Energies 2020, 13(8), 2094; https://doi.org/10.3390/en13082094 - 22 Apr 2020
Cited by 7 | Viewed by 2845
Abstract
Interests in evaluating lifecycle energy use in urban transport have been growing as a research topic. Various studies have evaluated the relationship between the intracity transport energy use and population density and commonly identified its negative correlation. However, a diachronic transition in an [...] Read more.
Interests in evaluating lifecycle energy use in urban transport have been growing as a research topic. Various studies have evaluated the relationship between the intracity transport energy use and population density and commonly identified its negative correlation. However, a diachronic transition in an individual city has yet to be fully analyzed. As such, this study employed transport energy intensity widely used for evaluating transport energy efficiency and obtained the transport energy intensity for each transportation means including walk, bicycle, automobile (conventional vehicles, electric vehicles, hybrid vehicles, and fuel cell vehicles), bus and electric train by considering the lifecycle energy consumption. Then, the intracity lifecycle transport energy intensity of 38 cities in Japan in 1987–2015 was computed, assuming that the cause of diachronic transition of intracity transport energy efficiency is the modal shifting and electricity mix change. As a result, the greater level of population density was associated with the lower intracity transport energy intensity in Japanese cities. The negative slope of its regression line increased over time since the intracity lifecycle transport energy intensity in cities with low population density continuously increased without any significant change of population density. Finally, this study discussed the strategic implications particularly in regional areas to improve the intracity lifecycle transport energy efficiency. Full article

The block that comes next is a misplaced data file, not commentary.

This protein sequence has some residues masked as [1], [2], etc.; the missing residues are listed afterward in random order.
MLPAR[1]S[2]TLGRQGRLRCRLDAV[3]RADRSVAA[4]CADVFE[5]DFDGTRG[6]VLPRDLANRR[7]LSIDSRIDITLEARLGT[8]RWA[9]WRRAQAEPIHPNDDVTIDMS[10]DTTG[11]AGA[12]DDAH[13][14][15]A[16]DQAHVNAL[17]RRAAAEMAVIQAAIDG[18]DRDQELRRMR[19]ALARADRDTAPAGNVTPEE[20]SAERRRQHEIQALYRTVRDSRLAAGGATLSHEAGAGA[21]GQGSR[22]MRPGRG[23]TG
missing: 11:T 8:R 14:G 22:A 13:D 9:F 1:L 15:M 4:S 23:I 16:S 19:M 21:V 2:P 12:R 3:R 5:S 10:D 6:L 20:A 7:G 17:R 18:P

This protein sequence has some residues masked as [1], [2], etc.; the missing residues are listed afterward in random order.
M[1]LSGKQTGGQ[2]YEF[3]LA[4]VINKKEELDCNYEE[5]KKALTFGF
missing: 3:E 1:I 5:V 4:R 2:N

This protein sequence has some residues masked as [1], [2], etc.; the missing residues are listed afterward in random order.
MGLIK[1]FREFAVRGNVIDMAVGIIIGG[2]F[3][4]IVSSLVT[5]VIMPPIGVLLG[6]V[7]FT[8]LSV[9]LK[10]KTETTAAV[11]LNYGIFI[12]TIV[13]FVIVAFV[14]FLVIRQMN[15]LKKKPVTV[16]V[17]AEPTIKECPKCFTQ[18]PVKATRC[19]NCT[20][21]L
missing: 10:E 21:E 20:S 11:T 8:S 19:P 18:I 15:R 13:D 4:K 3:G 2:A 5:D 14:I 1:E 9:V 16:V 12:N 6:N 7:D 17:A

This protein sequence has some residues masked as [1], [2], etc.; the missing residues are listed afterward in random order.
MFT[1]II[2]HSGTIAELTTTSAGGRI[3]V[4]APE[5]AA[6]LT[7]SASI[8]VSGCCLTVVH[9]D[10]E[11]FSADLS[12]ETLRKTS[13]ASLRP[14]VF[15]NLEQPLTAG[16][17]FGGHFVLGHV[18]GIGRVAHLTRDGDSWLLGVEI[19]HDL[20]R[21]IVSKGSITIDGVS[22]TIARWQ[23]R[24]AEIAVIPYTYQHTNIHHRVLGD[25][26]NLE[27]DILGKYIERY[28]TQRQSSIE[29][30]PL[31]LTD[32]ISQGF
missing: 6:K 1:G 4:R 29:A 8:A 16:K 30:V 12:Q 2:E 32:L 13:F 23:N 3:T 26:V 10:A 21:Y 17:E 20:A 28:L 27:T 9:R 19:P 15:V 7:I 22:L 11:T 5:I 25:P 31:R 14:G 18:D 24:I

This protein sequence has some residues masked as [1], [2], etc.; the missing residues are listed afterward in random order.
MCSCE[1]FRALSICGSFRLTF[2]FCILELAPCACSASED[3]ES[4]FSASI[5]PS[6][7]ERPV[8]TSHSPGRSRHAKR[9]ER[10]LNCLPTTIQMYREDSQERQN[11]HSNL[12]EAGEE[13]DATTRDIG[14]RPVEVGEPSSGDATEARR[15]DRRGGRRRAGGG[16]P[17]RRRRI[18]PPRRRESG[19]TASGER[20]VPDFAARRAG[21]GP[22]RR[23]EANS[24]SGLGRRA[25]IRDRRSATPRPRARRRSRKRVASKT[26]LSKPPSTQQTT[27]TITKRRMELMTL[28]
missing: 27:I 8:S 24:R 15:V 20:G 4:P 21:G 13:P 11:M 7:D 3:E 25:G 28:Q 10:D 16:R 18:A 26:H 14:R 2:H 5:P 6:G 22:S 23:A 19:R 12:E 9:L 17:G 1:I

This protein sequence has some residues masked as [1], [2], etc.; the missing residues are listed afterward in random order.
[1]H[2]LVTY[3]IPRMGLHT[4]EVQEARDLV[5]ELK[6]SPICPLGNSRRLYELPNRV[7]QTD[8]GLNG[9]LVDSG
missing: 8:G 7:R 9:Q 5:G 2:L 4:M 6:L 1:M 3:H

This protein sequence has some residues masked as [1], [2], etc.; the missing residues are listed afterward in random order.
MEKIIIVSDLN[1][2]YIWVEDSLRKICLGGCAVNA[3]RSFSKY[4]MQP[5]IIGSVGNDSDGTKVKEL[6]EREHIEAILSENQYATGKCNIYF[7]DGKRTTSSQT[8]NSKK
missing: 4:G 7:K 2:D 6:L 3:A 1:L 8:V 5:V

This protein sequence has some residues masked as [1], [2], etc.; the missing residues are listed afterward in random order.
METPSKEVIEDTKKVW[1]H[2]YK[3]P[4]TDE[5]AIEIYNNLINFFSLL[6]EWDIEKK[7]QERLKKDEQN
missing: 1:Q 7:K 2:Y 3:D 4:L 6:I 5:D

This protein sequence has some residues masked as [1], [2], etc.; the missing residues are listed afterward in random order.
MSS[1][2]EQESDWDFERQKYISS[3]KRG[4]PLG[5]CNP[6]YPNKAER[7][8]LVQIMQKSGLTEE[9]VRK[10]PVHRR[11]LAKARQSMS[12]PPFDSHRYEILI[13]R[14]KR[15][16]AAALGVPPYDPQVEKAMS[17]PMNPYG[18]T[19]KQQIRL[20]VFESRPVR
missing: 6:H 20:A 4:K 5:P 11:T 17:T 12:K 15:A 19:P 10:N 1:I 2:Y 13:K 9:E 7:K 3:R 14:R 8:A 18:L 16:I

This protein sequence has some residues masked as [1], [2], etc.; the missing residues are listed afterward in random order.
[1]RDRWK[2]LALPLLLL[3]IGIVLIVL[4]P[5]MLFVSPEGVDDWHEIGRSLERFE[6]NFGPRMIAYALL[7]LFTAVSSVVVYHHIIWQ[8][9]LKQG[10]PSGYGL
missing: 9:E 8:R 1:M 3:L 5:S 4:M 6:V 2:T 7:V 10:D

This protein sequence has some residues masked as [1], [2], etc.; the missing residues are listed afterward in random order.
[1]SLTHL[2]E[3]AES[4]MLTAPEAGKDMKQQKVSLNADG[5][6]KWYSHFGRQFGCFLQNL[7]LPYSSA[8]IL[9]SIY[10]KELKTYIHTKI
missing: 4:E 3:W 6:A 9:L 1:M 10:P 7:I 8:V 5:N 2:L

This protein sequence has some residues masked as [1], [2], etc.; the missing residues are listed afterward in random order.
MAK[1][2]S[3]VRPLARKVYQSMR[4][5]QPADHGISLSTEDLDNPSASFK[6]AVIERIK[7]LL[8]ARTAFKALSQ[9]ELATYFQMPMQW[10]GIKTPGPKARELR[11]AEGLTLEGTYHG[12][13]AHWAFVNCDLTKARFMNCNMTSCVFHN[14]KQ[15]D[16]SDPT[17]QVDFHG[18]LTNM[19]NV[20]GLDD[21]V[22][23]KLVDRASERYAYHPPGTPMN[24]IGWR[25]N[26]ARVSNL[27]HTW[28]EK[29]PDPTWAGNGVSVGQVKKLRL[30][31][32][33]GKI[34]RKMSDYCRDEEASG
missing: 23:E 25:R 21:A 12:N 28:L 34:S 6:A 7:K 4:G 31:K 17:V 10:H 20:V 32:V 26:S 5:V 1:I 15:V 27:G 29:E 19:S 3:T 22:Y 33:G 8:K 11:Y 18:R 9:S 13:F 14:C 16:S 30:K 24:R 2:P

(This article belongs to the Special Issue Life Cycle Assessment (LCA) of Environmental and Energy Systems)
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17 pages, 3298 KiB  
Article
A Building Life-Cycle Embodied Performance Index—The Relationship between Embodied Energy, Embodied Carbon and Environmental Impact
by Ming Hu
Energies 2020, 13(8), 1905; https://doi.org/10.3390/en13081905 - 13 Apr 2020
Cited by 18 | Viewed by 4543
Abstract
Knowledge and research tying the environmental impact and embodied energy together is a largely unexplored area in the building industry. The aim of this study is to investigate the practicality of using the ratio between embodied energy and embodied carbon to measure the [...] Read more.